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Politicians won’t go to court if judiciary is upright – Jonathan

Former President Goodluck Jonathan has underscored the need for judicial integrity, saying that politicians will stop approaching courts as soon as they realise that judges…

Former President Goodluck Jonathan has underscored the need for judicial integrity, saying that politicians will stop approaching courts as soon as they realise that judges will not declare losers as winners after elections.

He spoke Tuesday at the inauguration of Delta State’s new high court complex in Asaba and the flag-off of the presentation of 20 Toyota Prado Sport Utility Vehicles (SUVs) to judges in the state.

Jonathan, who stressed that fair elections would significantly decrease the number of court cases, said a substantial portion of politicians resorted to litigation due to perceived electoral injustices, estimating that about 50 percent of court cases stem from feelings of being cheated by the electoral system.

He said, “My thinking is that 50 percent of those who go to court go to court because they felt they were cheated by the electoral management system; they were rigged out.

“When you feel naturally aggrieved, you have to go to court. So, assuming the elections are properly conducted, they know they failed the election, but they feel they can use the judiciary to declare them winners.

“If the judiciary doesn’t declare who doesn’t win the election that they are winners, that many 50 percent will not go to court.

“In South Africa, the electoral management body will never compromise, they all know. If you lose the election, you just wait for the next election. You don’t need to go to court.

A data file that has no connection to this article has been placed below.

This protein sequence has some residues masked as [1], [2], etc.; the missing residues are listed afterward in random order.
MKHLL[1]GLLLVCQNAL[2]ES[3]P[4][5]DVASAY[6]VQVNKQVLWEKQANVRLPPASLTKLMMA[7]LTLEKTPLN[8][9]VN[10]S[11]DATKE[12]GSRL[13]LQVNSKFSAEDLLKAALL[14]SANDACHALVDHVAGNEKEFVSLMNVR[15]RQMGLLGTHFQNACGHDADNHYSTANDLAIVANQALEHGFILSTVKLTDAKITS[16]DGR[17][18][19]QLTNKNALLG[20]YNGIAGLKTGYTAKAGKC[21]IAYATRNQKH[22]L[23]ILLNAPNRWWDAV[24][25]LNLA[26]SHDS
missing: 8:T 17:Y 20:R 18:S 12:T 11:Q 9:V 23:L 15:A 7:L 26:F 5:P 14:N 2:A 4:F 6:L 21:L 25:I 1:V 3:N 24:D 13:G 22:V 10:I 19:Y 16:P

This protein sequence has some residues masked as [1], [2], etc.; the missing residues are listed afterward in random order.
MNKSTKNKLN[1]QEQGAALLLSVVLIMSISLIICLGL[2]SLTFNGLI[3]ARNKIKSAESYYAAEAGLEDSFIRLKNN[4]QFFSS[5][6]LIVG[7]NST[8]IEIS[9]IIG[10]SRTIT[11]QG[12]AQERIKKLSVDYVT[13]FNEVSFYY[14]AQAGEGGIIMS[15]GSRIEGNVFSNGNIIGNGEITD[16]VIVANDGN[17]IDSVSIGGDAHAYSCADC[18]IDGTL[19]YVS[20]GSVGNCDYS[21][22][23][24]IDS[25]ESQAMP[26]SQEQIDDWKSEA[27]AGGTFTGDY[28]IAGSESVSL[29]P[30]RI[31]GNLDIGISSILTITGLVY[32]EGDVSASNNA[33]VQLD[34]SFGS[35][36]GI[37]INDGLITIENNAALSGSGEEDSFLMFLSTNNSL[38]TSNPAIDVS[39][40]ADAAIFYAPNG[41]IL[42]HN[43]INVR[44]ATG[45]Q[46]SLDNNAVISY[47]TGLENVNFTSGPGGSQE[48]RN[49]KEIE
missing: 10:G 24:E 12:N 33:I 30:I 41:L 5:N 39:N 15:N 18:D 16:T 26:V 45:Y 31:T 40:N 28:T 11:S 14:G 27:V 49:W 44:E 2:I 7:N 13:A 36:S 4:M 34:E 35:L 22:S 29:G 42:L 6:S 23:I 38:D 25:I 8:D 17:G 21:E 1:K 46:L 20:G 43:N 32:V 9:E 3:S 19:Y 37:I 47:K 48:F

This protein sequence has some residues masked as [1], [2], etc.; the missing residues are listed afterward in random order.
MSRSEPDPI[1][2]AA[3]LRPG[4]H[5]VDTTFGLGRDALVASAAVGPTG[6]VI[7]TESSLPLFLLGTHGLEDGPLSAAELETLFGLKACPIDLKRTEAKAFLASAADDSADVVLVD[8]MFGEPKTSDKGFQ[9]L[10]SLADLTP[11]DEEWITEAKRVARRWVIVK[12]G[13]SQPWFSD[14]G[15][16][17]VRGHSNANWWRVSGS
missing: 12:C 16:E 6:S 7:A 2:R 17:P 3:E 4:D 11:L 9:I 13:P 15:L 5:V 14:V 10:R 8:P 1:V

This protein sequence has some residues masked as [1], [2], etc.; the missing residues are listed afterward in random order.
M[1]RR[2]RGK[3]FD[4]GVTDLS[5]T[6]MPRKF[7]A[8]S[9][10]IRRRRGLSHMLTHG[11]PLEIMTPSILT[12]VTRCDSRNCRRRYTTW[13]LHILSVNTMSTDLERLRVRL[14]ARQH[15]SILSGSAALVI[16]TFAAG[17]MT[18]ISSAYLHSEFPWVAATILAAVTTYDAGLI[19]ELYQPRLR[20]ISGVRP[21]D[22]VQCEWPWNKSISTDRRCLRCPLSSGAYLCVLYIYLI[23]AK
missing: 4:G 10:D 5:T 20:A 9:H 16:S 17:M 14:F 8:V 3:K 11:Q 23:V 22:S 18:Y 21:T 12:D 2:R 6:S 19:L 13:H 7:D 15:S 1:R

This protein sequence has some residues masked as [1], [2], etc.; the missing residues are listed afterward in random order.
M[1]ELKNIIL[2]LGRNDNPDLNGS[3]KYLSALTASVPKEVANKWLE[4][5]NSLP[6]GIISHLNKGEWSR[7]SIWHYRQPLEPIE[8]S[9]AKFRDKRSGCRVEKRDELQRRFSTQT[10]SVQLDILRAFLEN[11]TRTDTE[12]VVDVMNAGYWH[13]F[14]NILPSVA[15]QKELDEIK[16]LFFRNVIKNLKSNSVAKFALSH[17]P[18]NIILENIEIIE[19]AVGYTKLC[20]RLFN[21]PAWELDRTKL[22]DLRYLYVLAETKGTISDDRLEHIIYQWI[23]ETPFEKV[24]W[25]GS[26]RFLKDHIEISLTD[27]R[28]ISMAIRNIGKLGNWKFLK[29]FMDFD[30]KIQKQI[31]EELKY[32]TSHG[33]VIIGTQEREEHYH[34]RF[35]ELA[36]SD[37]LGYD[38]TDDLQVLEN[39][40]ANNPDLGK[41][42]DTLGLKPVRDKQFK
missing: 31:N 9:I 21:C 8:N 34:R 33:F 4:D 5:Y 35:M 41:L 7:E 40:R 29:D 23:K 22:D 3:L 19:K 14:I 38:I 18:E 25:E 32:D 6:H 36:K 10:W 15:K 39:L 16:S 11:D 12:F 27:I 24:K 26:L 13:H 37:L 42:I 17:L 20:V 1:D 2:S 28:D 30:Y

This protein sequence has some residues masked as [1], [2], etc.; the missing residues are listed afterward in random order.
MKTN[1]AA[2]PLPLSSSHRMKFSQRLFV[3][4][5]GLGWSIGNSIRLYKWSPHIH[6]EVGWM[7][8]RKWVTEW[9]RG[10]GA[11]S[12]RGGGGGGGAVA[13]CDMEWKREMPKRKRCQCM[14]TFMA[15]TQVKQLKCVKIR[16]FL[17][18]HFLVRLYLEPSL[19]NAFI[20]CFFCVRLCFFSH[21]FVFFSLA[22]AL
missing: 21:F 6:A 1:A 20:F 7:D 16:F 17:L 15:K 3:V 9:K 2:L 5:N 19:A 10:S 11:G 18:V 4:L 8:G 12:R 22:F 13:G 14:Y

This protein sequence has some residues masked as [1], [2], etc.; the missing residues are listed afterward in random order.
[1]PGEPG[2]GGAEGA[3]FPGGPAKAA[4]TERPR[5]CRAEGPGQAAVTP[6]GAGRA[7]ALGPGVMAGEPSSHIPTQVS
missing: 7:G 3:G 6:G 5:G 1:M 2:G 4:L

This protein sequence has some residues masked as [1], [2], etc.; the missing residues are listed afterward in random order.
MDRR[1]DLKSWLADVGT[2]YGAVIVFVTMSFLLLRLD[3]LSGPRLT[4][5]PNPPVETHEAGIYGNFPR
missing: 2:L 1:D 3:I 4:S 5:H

“Because if you go to court, the judiciary too will not compromise. So, you will not get anything.”

Meanwhile, he also commended the Delta government for its efforts in improving the working environment of judicial officers.

He also lauded Sheriff Oborevwori, Governor of Delta State, for the focus of his administration on infrastructural development and his commitment to completing projects initiated by previous governments.

Jonathan said the project, which was started in 1991, was proof of the government’s dedication to continuity and development.

“There are some projects that are very fundamental to the growth and development of the state. We expect anybody who takes over the government to continue them, and you are doing exactly that,” Jonathan said.

“From the history of the project given by the chief judge of the state and you, this project started in 1991, and you are the one who has crowned it.

“The master of ceremony did mention that when you were the speaker, you returned N500 million unspent money, and I tell you that this certificate you have gotten is more than a PhD certificate.

“It is not easy for a public officer or even a civil servant to refund money to the government. In most cases, it is extremely difficult, but as a speaker, you were able to do that. That shows that you are somebody with a high level of integrity, and you can be trusted.

“Continue to manage the resources of the state in that manner and use the money in a way that will affect the people.”

Earlier, Governor Oborevwori said the completion of the High Court building was in line with his commitment to the completion of projects inherited from previous administrations.

He said the presentation of 20 Toyota Prado SUVs to judges in the state was a fulfillment of “a promise made and a promise kept”.

While thanking the former president for coming to inaugurate the project, he said the erstwhile president remained a great Nigerian patriot, statesman and unique leader, in and out of office.

 

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